If your children are a little too young for “The Matrix,” or if you just like emotionally potent, expansive fantasy with plucky heroes or talking dogs named Atticus, watch this two-season dreamboat that aired on Cartoon Network and is now streaming. In Season 1, Tulip is attempting to make her way to computer camp when she instead finds herself on a magical train, where each car is a new world; in Season 2, she and some new companions learn more about the train and its inner workings and purpose. The show is whimsical and sometimes silly, but it’s also beautiful and perceptive.
Kenneth Sims Sr., left, and Kenneth Sims Jr. in a scene from “Ringside.”Chicago Boxing Film
When to watch: Friday at 8:30 p.m., on Showtime.
Even though this documentary is about two promising young boxers, it’s not about boxing qua boxing but instead about fathers and sons and philosophies of parenting and manhood. Kenneth Sims Jr. and Destyne Butler Jr. both started boxing as children, both coached by their dads — a complicated dynamic unto itself. And although their early years in the ring are similar, their paths diverge substantially by the time they are 18. “Ringside” was filmed over nine years, which makes it not a snapshot like a lot of sports docs but rather a long exposure, in which you can really trace exactly how everyone changes.
Season 2 of “Pose” is now streaming, and it’s a real balm for anyone missing the electricity of live performances or thinking about community responses to public health emergencies. The show, set in the drag ball scene of the late 1980s and early 1990s, has a distinct visual style, and in Season 2 there’s a constant sense of bodies in motion. Dance is one of the show’s core themes, and regular gestures become particularly expressive: slow fingers and long nails on elegant hands, squared shoulders and righteous posture, arms stretched across a table for a tentative embrace, the pop of a hip igniting grace and dominance.
Your weekend double feature: ’70s paranoid thrillers
Robert Redford in “Three Days of the Condor.”Paramount Pictures
‘The Parallax View’and ‘Three Days of the Condor’
Amid the fallout from the Watergate scandal, a spate of superb American thrillers tapped into the conspiratorial mood that was gripping the country — and has perpetually renewed itself over time. If it were possible for a crime and a cover-up to happen at the highest reaches of government, then surely there were other deep-state secrets nesting in the shadows.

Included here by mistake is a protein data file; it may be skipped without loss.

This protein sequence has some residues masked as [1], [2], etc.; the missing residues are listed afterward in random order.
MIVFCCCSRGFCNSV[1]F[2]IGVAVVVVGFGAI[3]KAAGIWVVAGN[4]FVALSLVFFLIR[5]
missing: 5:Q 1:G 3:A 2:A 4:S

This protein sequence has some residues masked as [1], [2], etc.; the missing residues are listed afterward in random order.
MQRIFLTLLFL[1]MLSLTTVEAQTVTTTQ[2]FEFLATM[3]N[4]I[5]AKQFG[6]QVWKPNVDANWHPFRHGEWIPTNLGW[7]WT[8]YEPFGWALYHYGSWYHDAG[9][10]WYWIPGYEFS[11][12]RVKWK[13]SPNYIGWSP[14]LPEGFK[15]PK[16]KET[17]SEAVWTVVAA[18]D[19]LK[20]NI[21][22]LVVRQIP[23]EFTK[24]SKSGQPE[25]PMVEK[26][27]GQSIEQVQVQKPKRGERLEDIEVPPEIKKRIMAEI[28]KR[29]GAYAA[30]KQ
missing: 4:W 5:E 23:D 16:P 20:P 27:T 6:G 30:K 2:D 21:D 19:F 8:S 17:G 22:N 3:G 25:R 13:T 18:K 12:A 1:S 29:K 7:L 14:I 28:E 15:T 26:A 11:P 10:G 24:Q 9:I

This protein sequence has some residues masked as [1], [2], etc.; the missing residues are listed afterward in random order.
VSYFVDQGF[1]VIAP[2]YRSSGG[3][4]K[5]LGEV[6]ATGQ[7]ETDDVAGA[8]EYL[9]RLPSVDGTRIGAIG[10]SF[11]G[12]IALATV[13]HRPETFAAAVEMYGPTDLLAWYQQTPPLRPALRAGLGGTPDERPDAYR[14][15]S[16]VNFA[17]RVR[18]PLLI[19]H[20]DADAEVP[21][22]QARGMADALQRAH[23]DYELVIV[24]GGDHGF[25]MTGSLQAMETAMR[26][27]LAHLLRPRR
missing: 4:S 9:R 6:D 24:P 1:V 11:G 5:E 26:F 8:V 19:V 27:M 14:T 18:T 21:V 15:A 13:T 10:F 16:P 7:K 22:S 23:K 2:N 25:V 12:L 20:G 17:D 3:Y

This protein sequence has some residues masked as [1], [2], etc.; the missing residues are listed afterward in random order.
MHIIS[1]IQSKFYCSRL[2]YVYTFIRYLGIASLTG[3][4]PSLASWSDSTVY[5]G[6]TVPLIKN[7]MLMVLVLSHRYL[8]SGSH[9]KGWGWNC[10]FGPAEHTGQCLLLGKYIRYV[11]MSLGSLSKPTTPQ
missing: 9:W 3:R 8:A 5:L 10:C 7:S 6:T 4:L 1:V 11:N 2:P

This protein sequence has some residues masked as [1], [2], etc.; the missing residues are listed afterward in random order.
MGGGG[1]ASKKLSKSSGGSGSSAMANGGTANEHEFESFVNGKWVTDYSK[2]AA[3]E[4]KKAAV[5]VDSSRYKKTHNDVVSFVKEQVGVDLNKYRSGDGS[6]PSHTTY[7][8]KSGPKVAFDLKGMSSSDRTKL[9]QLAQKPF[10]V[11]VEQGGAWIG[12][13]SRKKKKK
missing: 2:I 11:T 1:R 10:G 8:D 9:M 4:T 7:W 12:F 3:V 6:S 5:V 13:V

The director Alan J. Pakula addressed Watergate directly in his celebrated journalist procedural “All the President’s Men,” but he set the table two years earlier with “The Parallax View” (1974), which imagines a delectably sinister cabal operating outside the law. Now streaming on HBO Max, the film stars Warren Beatty as a reporter who investigates the assassination of a U.S. senator, which was officially chalked up to the work of a lone gunman but suggests an unseen force was pulling the strings. When the reporter goes undercover at an organization that recruits assassins, he discovers truths that threaten his own life.
One of the screenwriters of “The Parallax View,” Lorenzo Semple Jr., also had a hand in “Three Days of the Condor” (1975), which uncovers a scheme that infiltrates the upper echelons of the C.I.A. In a chilling sequence of events, an analyst at a clandestine C.I.A. office in New York (Robert Redford) returns from lunch to find his colleagues all gunned down. He’s the loose thread that needs tying — Max von Sydow, in a wonderfully icy turn, is his chief pursuer — and as in “The Parallax View,” the conspiracy is too vast for any one person to expose. — Scott Tobias
Since you receive Watching, we think you’ll like the Smarter Living newsletter as well. Every Monday, get a weekly roundup of the best advice from The Times on living a better, more fulfilling life. Sign up here.